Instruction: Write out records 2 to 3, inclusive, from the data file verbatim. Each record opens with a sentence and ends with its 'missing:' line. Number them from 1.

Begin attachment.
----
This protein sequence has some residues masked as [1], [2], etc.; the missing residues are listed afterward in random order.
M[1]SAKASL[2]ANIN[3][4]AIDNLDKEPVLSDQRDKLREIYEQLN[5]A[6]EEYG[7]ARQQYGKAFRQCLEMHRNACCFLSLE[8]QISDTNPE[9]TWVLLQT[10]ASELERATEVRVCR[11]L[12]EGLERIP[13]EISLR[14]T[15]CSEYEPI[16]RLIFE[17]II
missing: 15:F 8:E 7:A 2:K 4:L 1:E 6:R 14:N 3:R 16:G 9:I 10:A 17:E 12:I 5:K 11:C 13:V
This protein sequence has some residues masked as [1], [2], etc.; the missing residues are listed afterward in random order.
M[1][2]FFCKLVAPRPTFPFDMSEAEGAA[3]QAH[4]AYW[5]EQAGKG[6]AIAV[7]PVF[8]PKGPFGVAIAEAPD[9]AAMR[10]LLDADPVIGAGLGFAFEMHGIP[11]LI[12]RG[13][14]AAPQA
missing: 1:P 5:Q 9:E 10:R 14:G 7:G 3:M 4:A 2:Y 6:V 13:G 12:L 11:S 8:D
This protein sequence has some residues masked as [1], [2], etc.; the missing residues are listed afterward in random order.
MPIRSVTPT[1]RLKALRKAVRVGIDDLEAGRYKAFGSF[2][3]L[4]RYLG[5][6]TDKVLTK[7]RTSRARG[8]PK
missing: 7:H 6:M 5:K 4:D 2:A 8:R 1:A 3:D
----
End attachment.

This protein sequence has some residues masked as [1], [2], etc.; the missing residues are listed afterward in random order.
M[1][2]FFCKLVAPRPTFPFDMSEAEGAA[3]QAH[4]AYW[5]EQAGKG[6]AIAV[7]PVF[8]PKGPFGVAIAEAPD[9]AAMR[10]LLDADPVIGAGLGFAFEMHGIP[11]LI[12]RG[13][14]AAPQA
missing: 1:P 5:Q 9:E 10:R 14:G 7:G 3:M 4:A 2:Y 6:V 13:G 12:L 11:S 8:D
This protein sequence has some residues masked as [1], [2], etc.; the missing residues are listed afterward in random order.
MPIRSVTPT[1]RLKALRKAVRVGIDDLEAGRYKAFGSF[2][3]L[4]RYLG[5][6]TDKVLTK[7]RTSRARG[8]PK
missing: 7:H 6:M 5:K 4:D 2:A 8:R 1:A 3:D